Wednesday, 30 November 2016

Fictional Hull and Hull in Fiction: Part 1

This autumn, 2016, the BBC along with the Society of Chief Librarians has been running a ‘Love to Read’ campaign throughout the country. You might have seen some of the radio and television programming already.

Here at the History Centre we thought we would join in and take this opportunity to give you a taster of some of our fiction books. Yes, we do have fiction as well as our vast array of books on the local area! 

The scope of our collection extends to books set in Hull and the surrounding area, and covering all aspects of life. Whilst reading a good novel is always enjoyable, don’t you find you can engage with a book more if you can directly relate to either the subject matter or the setting? Lots of our fiction books use local figures, stories and street names, and evoke intriguing images of Hull in print. 

Our collection ranges from 1813 to the present day, with a good many books from the 19th century. Just some of the topics covered include morality and justice, crime, historical mystery, and family sagas.

Some of our authors are already well known and loved in Hull...

Daphne Glazer, born in Sheffield, was long ago adopted by the people of Hull as their own. Many of her stories have been set in Hull, like 'Goodbye Hessle Road' and 'Three Women'.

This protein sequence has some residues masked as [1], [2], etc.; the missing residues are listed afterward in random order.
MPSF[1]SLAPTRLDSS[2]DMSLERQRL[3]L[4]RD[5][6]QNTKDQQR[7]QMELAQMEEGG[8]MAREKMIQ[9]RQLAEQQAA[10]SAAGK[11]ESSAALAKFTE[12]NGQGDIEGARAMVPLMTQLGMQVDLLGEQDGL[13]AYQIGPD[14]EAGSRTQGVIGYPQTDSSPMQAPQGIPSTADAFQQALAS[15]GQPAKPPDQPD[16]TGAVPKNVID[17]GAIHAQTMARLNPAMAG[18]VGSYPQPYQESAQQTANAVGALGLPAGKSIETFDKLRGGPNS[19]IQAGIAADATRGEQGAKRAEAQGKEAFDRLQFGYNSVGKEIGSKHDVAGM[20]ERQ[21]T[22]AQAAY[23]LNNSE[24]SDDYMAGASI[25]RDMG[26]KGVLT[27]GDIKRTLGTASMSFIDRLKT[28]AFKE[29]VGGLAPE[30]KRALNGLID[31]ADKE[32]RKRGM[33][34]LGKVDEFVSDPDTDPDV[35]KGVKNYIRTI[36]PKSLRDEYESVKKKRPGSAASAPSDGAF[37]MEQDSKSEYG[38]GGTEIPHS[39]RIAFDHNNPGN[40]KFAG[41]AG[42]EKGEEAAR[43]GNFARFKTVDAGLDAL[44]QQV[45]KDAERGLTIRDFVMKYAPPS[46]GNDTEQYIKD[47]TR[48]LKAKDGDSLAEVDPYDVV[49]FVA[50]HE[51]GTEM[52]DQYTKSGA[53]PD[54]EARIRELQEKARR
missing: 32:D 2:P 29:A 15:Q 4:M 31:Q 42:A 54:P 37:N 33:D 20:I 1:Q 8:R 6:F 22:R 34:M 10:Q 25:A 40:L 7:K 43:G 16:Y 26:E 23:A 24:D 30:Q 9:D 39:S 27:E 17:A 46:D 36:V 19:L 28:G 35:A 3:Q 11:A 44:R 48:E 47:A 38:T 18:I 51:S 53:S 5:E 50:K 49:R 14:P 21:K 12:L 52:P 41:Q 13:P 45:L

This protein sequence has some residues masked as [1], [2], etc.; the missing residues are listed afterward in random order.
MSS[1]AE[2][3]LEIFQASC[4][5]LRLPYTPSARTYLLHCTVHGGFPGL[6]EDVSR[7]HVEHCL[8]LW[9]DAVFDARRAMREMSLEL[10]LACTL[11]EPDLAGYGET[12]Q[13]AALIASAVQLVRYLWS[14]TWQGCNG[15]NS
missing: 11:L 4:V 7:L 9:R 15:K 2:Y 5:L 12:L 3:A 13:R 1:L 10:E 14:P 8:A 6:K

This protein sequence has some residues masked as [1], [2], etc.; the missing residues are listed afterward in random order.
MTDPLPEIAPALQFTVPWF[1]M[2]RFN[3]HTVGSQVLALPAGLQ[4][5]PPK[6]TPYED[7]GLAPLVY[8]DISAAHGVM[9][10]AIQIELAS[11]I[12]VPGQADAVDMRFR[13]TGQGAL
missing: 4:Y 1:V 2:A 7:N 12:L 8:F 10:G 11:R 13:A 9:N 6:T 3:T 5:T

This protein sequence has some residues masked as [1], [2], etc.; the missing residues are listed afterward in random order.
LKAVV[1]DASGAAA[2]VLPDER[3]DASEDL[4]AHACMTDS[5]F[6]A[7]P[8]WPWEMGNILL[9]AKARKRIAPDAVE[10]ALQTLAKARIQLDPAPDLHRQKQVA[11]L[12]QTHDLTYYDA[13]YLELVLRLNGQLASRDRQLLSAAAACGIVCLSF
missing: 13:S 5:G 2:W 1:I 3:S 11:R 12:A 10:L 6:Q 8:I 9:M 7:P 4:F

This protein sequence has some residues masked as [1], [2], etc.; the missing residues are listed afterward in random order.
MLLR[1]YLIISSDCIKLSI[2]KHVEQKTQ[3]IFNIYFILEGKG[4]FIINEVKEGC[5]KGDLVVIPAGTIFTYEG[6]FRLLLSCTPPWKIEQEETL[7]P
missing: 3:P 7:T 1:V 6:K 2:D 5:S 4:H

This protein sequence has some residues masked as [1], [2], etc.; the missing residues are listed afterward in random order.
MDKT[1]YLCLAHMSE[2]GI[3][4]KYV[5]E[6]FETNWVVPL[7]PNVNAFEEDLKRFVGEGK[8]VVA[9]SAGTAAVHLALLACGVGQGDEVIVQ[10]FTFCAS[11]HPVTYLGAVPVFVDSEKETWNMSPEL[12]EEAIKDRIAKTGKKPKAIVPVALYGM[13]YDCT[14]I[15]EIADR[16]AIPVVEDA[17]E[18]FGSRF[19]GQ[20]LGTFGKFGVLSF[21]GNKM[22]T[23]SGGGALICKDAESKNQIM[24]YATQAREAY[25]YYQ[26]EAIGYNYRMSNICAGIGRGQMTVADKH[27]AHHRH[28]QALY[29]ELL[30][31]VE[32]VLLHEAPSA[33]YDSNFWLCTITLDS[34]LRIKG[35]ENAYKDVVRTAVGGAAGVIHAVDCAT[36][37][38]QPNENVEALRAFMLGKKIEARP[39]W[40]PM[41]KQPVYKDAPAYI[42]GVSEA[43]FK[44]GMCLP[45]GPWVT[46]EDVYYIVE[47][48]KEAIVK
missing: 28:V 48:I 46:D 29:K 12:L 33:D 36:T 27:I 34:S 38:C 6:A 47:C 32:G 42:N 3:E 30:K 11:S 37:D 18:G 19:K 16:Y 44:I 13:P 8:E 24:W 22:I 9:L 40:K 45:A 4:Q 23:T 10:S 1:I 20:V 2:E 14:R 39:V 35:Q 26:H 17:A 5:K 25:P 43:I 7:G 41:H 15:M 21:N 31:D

Winifred Holtby is another local literary celebrity you've probably heard of. She was responsible for 'South Riding' which has been made made into a TV series on two separate occasions. However, there are some other titles by Holtby you might like to try. 'Anderby Wold', for example, and 'The Crowded Street', which was allegedly based on Cottingham.

Then of course we have Val Wood, nationally famous author within the 'family saga' genre. Very popular with our regular users, Wood's books include 'The Door Step Girls', 'Rich Girl, Poor Girl', and her latest book 'No Place for a Woman' which begins in 1897 and is mostly set during WWI.

As for the less well known local authors within our collection, you will have to join us again next week for part 2 of this blog to find out more. In the mean time you can explore our titles for yourself, by searching the History Centre Catalogue under the reference L.823. And happy reading!

Elaine Moll, Librarian and Archivist

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